DiNapoli Announces Audits of Troubled Central New York Developmental Disabilities Services Office
New York State Comptroller Thomas P. DiNapoli announced today that his office will examine whether the Office of People With Developmental Disabilities’ (OPWDD) The Central New York Developmental Disabilities Services Office(DDSO) has taken action to end the numerous criminal and ethical violations exposed in previous Comptroller’s audits. Auditors will undertake three audits to determine if OPWDD has acted on the recommendations of prior reports.
In an audit released in January 2009, DiNapoli’s auditors identified 167 home maintenance and repair contracts for the Physical Plant at the Central New York DDSO totaling more than $1 million that were awarded through collusion and bid rigging. The findings, referred to local law enforcement, resulted in ten OPWDD employees and vendors pleading guilty to various charges and paying restitution to the state. A copy of the original audit can be found at: www.osc.state.ny.us/audits/allaudits/093009/07s136.pdf.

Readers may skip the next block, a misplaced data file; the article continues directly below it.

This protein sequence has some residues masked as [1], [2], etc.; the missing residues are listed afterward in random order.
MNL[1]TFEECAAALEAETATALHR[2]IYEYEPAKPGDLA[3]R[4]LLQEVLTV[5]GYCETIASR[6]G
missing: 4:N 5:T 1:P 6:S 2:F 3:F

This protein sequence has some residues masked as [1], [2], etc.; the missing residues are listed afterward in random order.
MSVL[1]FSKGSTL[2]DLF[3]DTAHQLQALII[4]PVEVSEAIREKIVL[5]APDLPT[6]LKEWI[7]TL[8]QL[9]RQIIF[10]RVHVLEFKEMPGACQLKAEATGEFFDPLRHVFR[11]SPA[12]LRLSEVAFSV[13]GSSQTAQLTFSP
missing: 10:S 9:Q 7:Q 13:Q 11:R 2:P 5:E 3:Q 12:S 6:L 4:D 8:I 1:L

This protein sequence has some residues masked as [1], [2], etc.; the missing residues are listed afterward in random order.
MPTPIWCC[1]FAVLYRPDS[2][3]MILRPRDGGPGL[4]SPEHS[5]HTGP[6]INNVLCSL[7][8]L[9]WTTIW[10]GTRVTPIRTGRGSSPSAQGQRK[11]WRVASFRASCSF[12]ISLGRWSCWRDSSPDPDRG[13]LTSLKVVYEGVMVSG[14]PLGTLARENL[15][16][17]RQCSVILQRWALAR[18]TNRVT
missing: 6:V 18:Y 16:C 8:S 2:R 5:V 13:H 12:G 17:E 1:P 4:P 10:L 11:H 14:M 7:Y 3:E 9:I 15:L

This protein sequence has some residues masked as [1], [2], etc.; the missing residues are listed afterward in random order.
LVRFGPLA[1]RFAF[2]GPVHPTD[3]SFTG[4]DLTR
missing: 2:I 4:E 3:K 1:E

A separate prior audit found the DDSO hired dozens of relatives of employees to provide repair and other respite care services. An examination of 113 of these transactions found that, in most of these instances, there was no indication other vendors were given an opportunity to provide the services and no assurance a reasonable price was paid. A copy of the previous audit, released in December 2007, can be found at: www.osc.state.ny.us/audits/allaudits/093008/07s90.pdf.
Auditors also previously found that the DDSO was not equitably distributing overtime hours among employees. Auditors found 21 employees worked more than 1,000 hours of overtime, an average of 19 overtime hours per week, and three of those employees worked more than 2,000 hours of overtime, an average of 38 overtime hours per week. A copy of that audit can be found at: www.osc.state.ny.us/audits/allaudits/093008/06s92.pdf.
The Comptroller’s office routinely conducts follow up audits to ensure that entities have addressed problems and implemented the Comptroller’s recommendations.